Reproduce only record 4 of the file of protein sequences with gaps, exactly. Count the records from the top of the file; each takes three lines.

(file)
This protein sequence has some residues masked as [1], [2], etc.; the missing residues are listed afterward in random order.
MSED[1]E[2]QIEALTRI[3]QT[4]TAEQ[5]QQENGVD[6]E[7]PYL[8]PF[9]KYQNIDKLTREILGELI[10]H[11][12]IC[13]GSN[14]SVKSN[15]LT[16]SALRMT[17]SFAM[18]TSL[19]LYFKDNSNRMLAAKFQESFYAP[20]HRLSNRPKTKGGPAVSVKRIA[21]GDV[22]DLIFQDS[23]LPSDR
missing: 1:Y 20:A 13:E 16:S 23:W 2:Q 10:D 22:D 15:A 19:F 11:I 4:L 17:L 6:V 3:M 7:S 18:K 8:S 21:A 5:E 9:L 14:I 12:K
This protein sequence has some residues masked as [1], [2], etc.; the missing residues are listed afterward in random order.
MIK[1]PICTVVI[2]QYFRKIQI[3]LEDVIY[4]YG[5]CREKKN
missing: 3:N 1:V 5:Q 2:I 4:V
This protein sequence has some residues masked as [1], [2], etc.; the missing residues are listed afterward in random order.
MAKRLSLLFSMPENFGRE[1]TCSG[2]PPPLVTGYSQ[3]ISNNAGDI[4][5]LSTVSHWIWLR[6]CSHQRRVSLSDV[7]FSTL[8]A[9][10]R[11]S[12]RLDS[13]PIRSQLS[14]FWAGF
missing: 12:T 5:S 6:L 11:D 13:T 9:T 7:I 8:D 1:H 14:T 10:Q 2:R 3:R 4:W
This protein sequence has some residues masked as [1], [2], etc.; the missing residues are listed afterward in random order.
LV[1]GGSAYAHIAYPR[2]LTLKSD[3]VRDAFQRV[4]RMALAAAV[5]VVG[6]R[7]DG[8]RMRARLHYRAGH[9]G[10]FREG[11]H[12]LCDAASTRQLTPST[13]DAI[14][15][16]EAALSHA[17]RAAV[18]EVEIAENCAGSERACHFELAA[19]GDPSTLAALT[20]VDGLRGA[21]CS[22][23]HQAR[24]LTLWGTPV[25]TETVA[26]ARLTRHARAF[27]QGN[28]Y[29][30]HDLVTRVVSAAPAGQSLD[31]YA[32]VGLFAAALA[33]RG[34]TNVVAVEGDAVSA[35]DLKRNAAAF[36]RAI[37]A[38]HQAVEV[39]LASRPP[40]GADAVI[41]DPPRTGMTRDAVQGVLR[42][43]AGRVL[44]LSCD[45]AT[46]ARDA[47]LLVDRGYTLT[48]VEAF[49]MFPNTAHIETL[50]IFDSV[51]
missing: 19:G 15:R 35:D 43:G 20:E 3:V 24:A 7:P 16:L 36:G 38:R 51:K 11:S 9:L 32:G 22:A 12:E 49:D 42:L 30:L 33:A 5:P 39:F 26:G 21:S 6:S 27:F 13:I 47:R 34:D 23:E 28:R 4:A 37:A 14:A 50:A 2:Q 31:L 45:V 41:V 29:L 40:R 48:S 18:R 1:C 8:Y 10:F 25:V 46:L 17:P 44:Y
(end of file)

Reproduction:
This protein sequence has some residues masked as [1], [2], etc.; the missing residues are listed afterward in random order.
LV[1]GGSAYAHIAYPR[2]LTLKSD[3]VRDAFQRV[4]RMALAAAV[5]VVG[6]R[7]DG[8]RMRARLHYRAGH[9]G[10]FREG[11]H[12]LCDAASTRQLTPST[13]DAI[14][15][16]EAALSHA[17]RAAV[18]EVEIAENCAGSERACHFELAA[19]GDPSTLAALT[20]VDGLRGA[21]CS[22][23]HQAR[24]LTLWGTPV[25]TETVA[26]ARLTRHARAF[27]QGN[28]Y[29][30]HDLVTRVVSAAPAGQSLD[31]YA[32]VGLFAAALA[33]RG[34]TNVVAVEGDAVSA[35]DLKRNAAAF[36]RAI[37]A[38]HQAVEV[39]LASRPP[40]GADAVI[41]DPPRTGMTRDAVQGVLR[42][43]AGRVL[44]LSCD[45]AT[46]ARDA[47]LLVDRGYTLT[48]VEAF[49]MFPNTAHIETL[50]IFDSV[51]
missing: 19:G 15:R 35:D 43:G 20:E 3:V 24:A 7:P 16:L 36:G 38:R 51:K 11:S 9:L 32:G 22:A 12:E 49:D 42:L 30:L 33:A 5:P 39:F 26:G 21:S 6:S 27:F 13:I 47:R 34:D 23:E 28:R 4:A 37:A 14:A 50:A 2:Q 31:L 45:V 41:V 29:L 40:R 48:S 18:R 1:C 8:Y 10:F 25:V 46:L 17:P 44:Y